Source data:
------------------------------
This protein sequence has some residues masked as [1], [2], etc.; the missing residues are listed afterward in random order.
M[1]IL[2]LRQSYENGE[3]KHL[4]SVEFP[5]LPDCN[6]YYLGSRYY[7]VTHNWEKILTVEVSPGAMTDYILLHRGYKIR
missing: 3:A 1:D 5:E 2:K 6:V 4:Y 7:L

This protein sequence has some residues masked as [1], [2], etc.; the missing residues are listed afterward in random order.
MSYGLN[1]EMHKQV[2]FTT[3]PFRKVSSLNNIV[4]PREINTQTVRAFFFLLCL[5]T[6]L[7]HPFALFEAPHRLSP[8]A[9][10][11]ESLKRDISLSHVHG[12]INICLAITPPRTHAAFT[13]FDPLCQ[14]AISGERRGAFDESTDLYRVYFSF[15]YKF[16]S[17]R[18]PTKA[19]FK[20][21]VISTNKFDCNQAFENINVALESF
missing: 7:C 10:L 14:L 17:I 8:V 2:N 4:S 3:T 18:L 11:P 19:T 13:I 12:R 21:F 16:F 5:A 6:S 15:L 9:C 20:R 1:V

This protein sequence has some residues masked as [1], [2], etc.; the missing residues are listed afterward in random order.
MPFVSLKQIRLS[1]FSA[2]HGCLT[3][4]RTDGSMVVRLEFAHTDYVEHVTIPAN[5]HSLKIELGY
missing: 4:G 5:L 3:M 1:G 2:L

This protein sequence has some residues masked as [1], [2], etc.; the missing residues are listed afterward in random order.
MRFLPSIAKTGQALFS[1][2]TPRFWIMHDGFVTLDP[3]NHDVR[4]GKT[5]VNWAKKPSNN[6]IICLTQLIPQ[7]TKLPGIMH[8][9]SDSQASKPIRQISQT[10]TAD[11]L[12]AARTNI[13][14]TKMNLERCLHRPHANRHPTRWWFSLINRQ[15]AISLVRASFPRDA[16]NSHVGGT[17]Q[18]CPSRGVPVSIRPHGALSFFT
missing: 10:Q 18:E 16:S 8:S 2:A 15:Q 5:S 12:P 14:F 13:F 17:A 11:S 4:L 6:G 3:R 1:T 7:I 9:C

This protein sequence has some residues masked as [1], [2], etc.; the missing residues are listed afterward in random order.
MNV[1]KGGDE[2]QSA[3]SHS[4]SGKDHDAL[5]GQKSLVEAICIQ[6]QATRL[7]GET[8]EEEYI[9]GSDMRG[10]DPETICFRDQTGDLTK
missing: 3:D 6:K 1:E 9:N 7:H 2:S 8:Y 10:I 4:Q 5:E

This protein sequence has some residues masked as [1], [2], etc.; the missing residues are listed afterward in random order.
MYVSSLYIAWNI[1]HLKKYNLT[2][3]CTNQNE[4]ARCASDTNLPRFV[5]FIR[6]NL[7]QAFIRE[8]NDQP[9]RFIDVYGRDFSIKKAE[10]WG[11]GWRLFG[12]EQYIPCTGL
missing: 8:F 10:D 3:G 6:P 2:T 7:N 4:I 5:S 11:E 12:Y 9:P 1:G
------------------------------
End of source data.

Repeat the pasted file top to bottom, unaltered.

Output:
This protein sequence has some residues masked as [1], [2], etc.; the missing residues are listed afterward in random order.
M[1]IL[2]LRQSYENGE[3]KHL[4]SVEFP[5]LPDCN[6]YYLGSRYY[7]VTHNWEKILTVEVSPGAMTDYILLHRGYKIR
missing: 3:A 1:D 5:E 2:K 6:V 4:Y 7:L

This protein sequence has some residues masked as [1], [2], etc.; the missing residues are listed afterward in random order.
MSYGLN[1]EMHKQV[2]FTT[3]PFRKVSSLNNIV[4]PREINTQTVRAFFFLLCL[5]T[6]L[7]HPFALFEAPHRLSP[8]A[9][10][11]ESLKRDISLSHVHG[12]INICLAITPPRTHAAFT[13]FDPLCQ[14]AISGERRGAFDESTDLYRVYFSF[15]YKF[16]S[17]R[18]PTKA[19]FK[20][21]VISTNKFDCNQAFENINVALESF
missing: 7:C 10:L 14:L 17:I 8:V 2:N 4:S 3:T 18:L 11:P 19:T 13:I 12:R 21:F 16:F 5:A 6:S 15:L 9:C 20:R 1:V

This protein sequence has some residues masked as [1], [2], etc.; the missing residues are listed afterward in random order.
MPFVSLKQIRLS[1]FSA[2]HGCLT[3][4]RTDGSMVVRLEFAHTDYVEHVTIPAN[5]HSLKIELGY
missing: 4:G 5:L 3:M 1:G 2:L

This protein sequence has some residues masked as [1], [2], etc.; the missing residues are listed afterward in random order.
MRFLPSIAKTGQALFS[1][2]TPRFWIMHDGFVTLDP[3]NHDVR[4]GKT[5]VNWAKKPSNN[6]IICLTQLIPQ[7]TKLPGIMH[8][9]SDSQASKPIRQISQT[10]TAD[11]L[12]AARTNI[13][14]TKMNLERCLHRPHANRHPTRWWFSLINRQ[15]AISLVRASFPRDA[16]NSHVGGT[17]Q[18]CPSRGVPVSIRPHGALSFFT
missing: 10:Q 18:E 16:S 8:S 2:A 15:Q 5:S 12:P 14:F 13:F 17:A 11:S 4:L 6:G 3:R 1:T 7:I 9:C

This protein sequence has some residues masked as [1], [2], etc.; the missing residues are listed afterward in random order.
MNV[1]KGGDE[2]QSA[3]SHS[4]SGKDHDAL[5]GQKSLVEAICIQ[6]QATRL[7]GET[8]EEEYI[9]GSDMRG[10]DPETICFRDQTGDLTK
missing: 3:D 6:K 1:E 9:N 7:H 2:S 8:Y 10:I 4:Q 5:E

This protein sequence has some residues masked as [1], [2], etc.; the missing residues are listed afterward in random order.
MYVSSLYIAWNI[1]HLKKYNLT[2][3]CTNQNE[4]ARCASDTNLPRFV[5]FIR[6]NL[7]QAFIRE[8]NDQP[9]RFIDVYGRDFSIKKAE[10]WG[11]GWRLFG[12]EQYIPCTGL
missing: 8:F 10:D 3:G 6:P 2:T 7:N 4:I 5:S 11:E 12:Y 9:P 1:G